Have you ever wondered how you finance an auction property?
Whether you’re looking at auction residential or commercial properties, once that gavel goes down in the auction house you need to know how you’re going to finance your purchase.
Contrary to any beliefs you might have, you don’t need to be a cash buyer at a house auction. There are ways to secure finance should you bid on a property.
In this article, we want to give you a clearer picture of the ways and means to obtain auction finance and how it works.
What is auction finance?
As we’ve said, you don’t need to be a cash buyer to bid at a property auction. You’d be surprised to find that there are plenty of options out there to finance auction house purchases.
If you’re looking at how to finance an auction property, lenders may use another term for auction finance, a bridging loan.
A bridging loan temporarily ‘bridges the gap’ between the purchase of property and securing long term funds for that property.
Time is limited when you purchase at auction, and long-term forms of borrowing can be harder to arrange within such tight deadlines. A mortgage application won’t normally be turned around quickly enough so the need for something with a quick processing time is where a bridging loan comes in.
Arranging auction finance and receiving a conditional offer could be turned around within days.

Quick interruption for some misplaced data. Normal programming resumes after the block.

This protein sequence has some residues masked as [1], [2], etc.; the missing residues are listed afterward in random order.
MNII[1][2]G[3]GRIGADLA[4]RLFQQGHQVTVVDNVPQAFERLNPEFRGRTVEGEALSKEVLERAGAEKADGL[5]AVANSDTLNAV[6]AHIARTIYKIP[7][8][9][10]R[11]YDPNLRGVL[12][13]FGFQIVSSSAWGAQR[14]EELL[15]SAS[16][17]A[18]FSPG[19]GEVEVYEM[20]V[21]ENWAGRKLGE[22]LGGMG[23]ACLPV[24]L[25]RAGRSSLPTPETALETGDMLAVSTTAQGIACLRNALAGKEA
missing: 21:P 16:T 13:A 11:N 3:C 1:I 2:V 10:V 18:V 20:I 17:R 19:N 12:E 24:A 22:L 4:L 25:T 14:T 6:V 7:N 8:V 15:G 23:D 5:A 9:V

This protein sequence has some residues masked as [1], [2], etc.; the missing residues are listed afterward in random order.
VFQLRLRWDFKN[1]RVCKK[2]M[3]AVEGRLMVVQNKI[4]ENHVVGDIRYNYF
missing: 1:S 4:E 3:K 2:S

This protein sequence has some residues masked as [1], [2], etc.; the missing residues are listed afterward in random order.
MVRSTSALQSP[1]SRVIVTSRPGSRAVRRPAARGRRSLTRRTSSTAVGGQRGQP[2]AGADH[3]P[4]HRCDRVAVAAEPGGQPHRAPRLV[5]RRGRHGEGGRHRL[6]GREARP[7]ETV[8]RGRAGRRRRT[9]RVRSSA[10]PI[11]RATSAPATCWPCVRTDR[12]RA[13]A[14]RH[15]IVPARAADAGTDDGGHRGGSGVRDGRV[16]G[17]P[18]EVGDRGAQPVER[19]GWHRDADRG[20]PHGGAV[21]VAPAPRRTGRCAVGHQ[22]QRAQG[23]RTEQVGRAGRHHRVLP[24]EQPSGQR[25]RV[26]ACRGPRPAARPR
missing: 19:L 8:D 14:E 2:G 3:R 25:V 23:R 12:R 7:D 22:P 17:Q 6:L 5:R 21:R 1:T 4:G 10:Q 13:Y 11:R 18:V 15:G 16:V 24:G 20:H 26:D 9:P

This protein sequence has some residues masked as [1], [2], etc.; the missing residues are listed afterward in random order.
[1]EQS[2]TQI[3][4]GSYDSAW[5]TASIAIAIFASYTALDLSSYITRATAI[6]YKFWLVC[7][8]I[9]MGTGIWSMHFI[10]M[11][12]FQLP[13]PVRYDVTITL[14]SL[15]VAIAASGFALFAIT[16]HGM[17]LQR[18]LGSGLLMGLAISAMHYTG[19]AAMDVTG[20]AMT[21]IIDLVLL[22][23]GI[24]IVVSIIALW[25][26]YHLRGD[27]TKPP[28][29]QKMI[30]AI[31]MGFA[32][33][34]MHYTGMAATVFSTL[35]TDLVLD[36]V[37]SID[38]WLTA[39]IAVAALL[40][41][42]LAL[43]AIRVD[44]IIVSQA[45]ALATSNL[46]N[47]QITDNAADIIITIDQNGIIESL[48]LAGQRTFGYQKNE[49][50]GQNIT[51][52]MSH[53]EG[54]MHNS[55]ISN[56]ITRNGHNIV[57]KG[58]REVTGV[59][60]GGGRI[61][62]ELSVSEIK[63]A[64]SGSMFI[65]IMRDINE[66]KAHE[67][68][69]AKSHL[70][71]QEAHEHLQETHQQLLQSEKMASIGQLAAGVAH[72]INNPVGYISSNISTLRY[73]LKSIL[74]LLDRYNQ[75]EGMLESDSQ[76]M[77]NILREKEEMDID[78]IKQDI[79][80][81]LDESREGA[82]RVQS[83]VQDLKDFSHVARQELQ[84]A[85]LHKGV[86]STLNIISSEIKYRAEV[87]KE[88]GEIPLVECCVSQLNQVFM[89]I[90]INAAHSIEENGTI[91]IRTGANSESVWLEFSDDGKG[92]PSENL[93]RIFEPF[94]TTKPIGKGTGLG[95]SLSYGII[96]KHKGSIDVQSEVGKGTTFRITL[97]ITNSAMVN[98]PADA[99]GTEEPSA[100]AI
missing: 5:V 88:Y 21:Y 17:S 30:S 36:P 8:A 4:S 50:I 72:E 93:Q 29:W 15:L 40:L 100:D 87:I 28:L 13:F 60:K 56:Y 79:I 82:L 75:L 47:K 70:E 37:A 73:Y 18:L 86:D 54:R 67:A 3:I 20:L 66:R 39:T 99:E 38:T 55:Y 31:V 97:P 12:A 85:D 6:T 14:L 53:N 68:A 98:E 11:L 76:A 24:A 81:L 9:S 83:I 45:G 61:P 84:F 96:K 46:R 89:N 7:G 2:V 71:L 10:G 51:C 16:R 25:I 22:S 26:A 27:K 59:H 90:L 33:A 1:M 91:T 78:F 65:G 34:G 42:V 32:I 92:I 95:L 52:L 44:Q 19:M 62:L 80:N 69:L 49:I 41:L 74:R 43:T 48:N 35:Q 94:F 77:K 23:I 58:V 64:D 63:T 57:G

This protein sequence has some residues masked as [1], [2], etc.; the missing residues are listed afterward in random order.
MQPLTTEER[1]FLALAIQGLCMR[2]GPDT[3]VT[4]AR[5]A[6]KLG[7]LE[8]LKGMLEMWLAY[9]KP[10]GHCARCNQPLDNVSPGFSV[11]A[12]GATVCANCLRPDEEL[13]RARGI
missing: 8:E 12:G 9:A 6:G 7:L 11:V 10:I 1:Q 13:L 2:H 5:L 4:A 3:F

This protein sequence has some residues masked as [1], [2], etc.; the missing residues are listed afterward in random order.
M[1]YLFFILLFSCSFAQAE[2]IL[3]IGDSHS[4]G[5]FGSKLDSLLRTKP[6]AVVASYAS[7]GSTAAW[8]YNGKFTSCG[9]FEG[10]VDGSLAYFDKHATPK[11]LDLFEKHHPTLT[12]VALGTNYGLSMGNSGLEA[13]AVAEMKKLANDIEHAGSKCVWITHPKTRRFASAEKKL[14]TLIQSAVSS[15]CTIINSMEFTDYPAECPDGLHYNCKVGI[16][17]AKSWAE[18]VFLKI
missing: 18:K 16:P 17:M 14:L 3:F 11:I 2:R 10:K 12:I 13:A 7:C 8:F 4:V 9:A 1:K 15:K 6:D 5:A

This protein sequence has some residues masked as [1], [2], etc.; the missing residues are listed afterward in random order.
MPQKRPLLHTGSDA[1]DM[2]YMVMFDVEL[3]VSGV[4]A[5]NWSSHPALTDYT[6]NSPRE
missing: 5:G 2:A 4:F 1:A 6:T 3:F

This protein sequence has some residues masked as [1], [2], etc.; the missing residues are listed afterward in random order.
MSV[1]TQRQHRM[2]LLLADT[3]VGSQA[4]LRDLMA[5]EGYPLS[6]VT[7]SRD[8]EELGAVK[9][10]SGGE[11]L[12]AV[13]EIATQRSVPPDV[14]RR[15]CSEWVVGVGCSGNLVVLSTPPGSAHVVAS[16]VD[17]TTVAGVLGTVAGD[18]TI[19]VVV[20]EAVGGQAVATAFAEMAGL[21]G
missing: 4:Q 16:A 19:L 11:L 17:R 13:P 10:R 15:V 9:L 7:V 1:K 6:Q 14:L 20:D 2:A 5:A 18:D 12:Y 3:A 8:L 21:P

However, although the criteria of these loans can be more flexible, this type of finance is only a short term stop gap, usually with limits of between 12-24 months. It will also come with high-interest rates and the need for a solid exit plan.
How does auction finance work?
Before you consider purchasing at auction, it’s paramount that you assess and decide what your budget is and the limit of your bids.
If you’re planning to attend and bid on an auction property there is no requirement to have your finance sorted and in place before the event.
What you do need is a minimum of 10% of the highest bid you’re willing to make. Why? Because if your bid is the winning bid, you’ll need a deposit of the final purchase price to pay the auction house.
From there, how long you have to pay off the auction house depends on them, but it’s usually around 28 days.
So how do you secure finance within those 28 days?
Because the timeframes are so restricted, applying for a conventional mortgage could take too long to put in place and be far less flexible.
Seeking and securing a short-term loan in the form of auction finance is where you’ll need to start.
Lenders will all have their own criteria which you’ll need to meet when applying for auction finance. It means that applications are assessed on a case by case basis, however, they will generally all require the following:
- You’ll need to present the property to the lender. Depending on the type of property and its condition, certain lenders may be better suited.
- A valuation of the property will take place.
- You’ll undergo the usual affordability and credit checks.
- You’ll need to present an exit strategy for the end of the loan term.
Once you’ve secured finance and the property your lenders will release funds directly to the solicitors acting on behalf of the vendor to complete the purchase.
From there, depending on your terms you’ll have a specific timeframe in which to secure long term finance for the property i.e. remortgaging.